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Health-seeking nomads and faith-healing in a medically pluralistic context in Mbeya, Tanzania

Gammelin, Lotta LU (2018) In Mission Studies 35(2). p.245-264
Abstract

The popularity of faith-healing in sub-Saharan Africa has been widely acknowledged in research, but mostly treated as a phenomenon apart, instead of being viewed in relation to other modes of healing. In this article I focus on the reasons why believers choose faith-healing in a medically pluralistic situation and how they see other healing options available in a locally founded Charismatic church community, the Gospel Miracle Church for All People (GMCL), in the Southern Tanzanian city of Mbeya. I propose that, in order to see the medically pluralistic context in Tanzania through the journeys of health-seeking nomads, the focus must lie on two intertwined aspects of faith-healing: first, it is inevitably based on the need to be healed... (More)

The popularity of faith-healing in sub-Saharan Africa has been widely acknowledged in research, but mostly treated as a phenomenon apart, instead of being viewed in relation to other modes of healing. In this article I focus on the reasons why believers choose faith-healing in a medically pluralistic situation and how they see other healing options available in a locally founded Charismatic church community, the Gospel Miracle Church for All People (GMCL), in the Southern Tanzanian city of Mbeya. I propose that, in order to see the medically pluralistic context in Tanzania through the journeys of health-seeking nomads, the focus must lie on two intertwined aspects of faith-healing: first, it is inevitably based on the need to be healed and speaks of a failure of biomedicine to explain illness and provide healing; and second, the long journeys that are made in search of healing mean traversing boundaries and switching between parallel healing systems: biomedicine, traditional healing, and faith-healing. While health seeking nomads are in many ways in a vulnerable position, I suggest that their ability to move from one healing option to another speaks of agency: not in the sense of full control over their life situations but, rather, as a way of coming to terms with their illness.

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author
organization
publishing date
type
Contribution to journal
publication status
published
subject
keywords
Charismatic Christianity, Faith-healing, Health seeking behavior, Medical pluralism, Tanzania, Vulnerability
in
Mission Studies
volume
35
issue
2
pages
20 pages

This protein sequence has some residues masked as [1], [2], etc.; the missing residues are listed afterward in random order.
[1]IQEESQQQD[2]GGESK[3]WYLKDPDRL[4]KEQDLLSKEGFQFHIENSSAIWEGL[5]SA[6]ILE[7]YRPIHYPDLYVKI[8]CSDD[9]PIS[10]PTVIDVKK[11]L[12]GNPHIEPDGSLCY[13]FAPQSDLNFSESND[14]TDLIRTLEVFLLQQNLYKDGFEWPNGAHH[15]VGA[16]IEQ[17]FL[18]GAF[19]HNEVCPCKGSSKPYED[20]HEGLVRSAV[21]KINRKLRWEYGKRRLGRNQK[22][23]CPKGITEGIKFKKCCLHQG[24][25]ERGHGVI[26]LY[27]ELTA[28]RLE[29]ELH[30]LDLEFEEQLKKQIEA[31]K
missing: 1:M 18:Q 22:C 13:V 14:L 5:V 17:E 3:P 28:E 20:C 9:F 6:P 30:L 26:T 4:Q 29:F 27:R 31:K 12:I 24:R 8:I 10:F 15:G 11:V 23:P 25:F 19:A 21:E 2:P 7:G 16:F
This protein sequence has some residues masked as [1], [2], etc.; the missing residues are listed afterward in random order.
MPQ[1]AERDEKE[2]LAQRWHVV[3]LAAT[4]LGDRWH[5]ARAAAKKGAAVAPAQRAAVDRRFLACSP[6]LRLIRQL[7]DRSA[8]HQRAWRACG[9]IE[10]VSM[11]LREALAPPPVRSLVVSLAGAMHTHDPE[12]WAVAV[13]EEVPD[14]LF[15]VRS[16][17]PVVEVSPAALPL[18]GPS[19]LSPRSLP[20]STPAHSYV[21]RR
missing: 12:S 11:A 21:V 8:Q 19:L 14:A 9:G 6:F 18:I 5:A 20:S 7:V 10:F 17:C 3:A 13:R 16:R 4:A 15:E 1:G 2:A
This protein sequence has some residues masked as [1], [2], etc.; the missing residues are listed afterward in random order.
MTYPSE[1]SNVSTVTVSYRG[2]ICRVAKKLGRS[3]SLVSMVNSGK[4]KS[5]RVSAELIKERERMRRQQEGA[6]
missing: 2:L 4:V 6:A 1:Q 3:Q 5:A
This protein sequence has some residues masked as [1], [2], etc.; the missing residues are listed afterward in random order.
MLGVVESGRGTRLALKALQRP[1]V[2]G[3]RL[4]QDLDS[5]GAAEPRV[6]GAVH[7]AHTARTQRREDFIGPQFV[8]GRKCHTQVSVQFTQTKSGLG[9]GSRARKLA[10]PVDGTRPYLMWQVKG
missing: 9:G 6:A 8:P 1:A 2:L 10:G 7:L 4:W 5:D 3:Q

publisher
Brill Academic Publishers
external identifiers
  • scopus:85049231125
ISSN
0168-9789
DOI
10.1163/15733831-12341569
language
English
LU publication?
yes
id
50418008-e8ea-423c-bc1f-da6214d003b1
date added to LUP
2018-07-17 11:33:52
date last changed
2020-01-16 03:26:59
@article{50418008-e8ea-423c-bc1f-da6214d003b1,
  abstract     = {<p>The popularity of faith-healing in sub-Saharan Africa has been widely acknowledged in research, but mostly treated as a phenomenon apart, instead of being viewed in relation to other modes of healing. In this article I focus on the reasons why believers choose faith-healing in a medically pluralistic situation and how they see other healing options available in a locally founded Charismatic church community, the Gospel Miracle Church for All People (GMCL), in the Southern Tanzanian city of Mbeya. I propose that, in order to see the medically pluralistic context in Tanzania through the journeys of health-seeking nomads, the focus must lie on two intertwined aspects of faith-healing: first, it is inevitably based on the need to be healed and speaks of a failure of biomedicine to explain illness and provide healing; and second, the long journeys that are made in search of healing mean traversing boundaries and switching between parallel healing systems: biomedicine, traditional healing, and faith-healing. While health seeking nomads are in many ways in a vulnerable position, I suggest that their ability to move from one healing option to another speaks of agency: not in the sense of full control over their life situations but, rather, as a way of coming to terms with their illness.</p>},
  author       = {Gammelin, Lotta},
  issn         = {0168-9789},
  language     = {eng},
  month        = {01},
  number       = {2},
  pages        = {245--264},
  publisher    = {Brill Academic Publishers},
  series       = {Mission Studies},
  title        = {Health-seeking nomads and faith-healing in a medically pluralistic context in Mbeya, Tanzania},
  url          = {http://dx.doi.org/10.1163/15733831-12341569},
  doi          = {10.1163/15733831-12341569},
  volume       = {35},
  year         = {2018},
}